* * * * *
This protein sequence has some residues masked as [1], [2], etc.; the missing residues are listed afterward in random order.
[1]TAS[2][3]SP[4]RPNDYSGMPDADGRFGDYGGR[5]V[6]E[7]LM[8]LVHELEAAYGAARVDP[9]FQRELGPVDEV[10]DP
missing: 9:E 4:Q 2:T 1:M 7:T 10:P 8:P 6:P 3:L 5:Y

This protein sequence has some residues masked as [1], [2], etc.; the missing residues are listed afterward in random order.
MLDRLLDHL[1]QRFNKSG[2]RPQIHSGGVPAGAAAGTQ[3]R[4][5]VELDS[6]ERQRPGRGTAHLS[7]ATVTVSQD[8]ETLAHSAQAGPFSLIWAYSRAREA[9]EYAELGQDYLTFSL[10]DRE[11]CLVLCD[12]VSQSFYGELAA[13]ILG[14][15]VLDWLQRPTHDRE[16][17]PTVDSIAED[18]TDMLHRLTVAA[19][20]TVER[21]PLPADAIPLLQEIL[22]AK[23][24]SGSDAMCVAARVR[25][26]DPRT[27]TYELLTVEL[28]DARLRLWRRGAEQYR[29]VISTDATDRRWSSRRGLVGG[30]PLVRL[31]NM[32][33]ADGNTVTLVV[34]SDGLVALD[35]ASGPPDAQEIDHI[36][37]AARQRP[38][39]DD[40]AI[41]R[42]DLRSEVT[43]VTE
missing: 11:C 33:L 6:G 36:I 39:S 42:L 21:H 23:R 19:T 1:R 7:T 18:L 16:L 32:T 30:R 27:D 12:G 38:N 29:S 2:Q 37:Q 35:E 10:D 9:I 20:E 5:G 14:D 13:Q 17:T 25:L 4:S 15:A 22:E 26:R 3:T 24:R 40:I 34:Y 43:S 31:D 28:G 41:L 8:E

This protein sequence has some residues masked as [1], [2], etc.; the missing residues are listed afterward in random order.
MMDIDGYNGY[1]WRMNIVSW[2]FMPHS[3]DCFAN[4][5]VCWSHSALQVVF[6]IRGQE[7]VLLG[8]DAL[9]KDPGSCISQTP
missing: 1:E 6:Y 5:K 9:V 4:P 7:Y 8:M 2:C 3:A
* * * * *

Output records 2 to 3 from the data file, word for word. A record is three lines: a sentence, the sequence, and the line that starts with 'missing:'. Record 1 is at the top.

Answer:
This protein sequence has some residues masked as [1], [2], etc.; the missing residues are listed afterward in random order.
MLDRLLDHL[1]QRFNKSG[2]RPQIHSGGVPAGAAAGTQ[3]R[4][5]VELDS[6]ERQRPGRGTAHLS[7]ATVTVSQD[8]ETLAHSAQAGPFSLIWAYSRAREA[9]EYAELGQDYLTFSL[10]DRE[11]CLVLCD[12]VSQSFYGELAA[13]ILG[14][15]VLDWLQRPTHDRE[16][17]PTVDSIAED[18]TDMLHRLTVAA[19][20]TVER[21]PLPADAIPLLQEIL[22]AK[23][24]SGSDAMCVAARVR[25][26]DPRT[27]TYELLTVEL[28]DARLRLWRRGAEQYR[29]VISTDATDRRWSSRRGLVGG[30]PLVRL[31]NM[32][33]ADGNTVTLVV[34]SDGLVALD[35]ASGPPDAQEIDHI[36][37]AARQRP[38][39]DD[40]AI[41]R[42]DLRSEVT[43]VTE
missing: 11:C 33:L 6:G 36:I 39:S 42:L 21:H 23:R 19:T 1:R 7:T 18:L 16:L 32:T 30:R 27:D 12:G 38:N 29:S 2:Q 37:Q 35:E 10:D 9:I 20:E 5:G 14:D 13:Q 17:T 25:L 4:S 15:A 22:E 26:R 3:T 24:R 40:I 34:Y 43:S 31:D 28:G 41:L 8:E

This protein sequence has some residues masked as [1], [2], etc.; the missing residues are listed afterward in random order.
MMDIDGYNGY[1]WRMNIVSW[2]FMPHS[3]DCFAN[4][5]VCWSHSALQVVF[6]IRGQE[7]VLLG[8]DAL[9]KDPGSCISQTP
missing: 1:E 6:Y 5:K 9:V 4:P 7:Y 8:M 2:C 3:A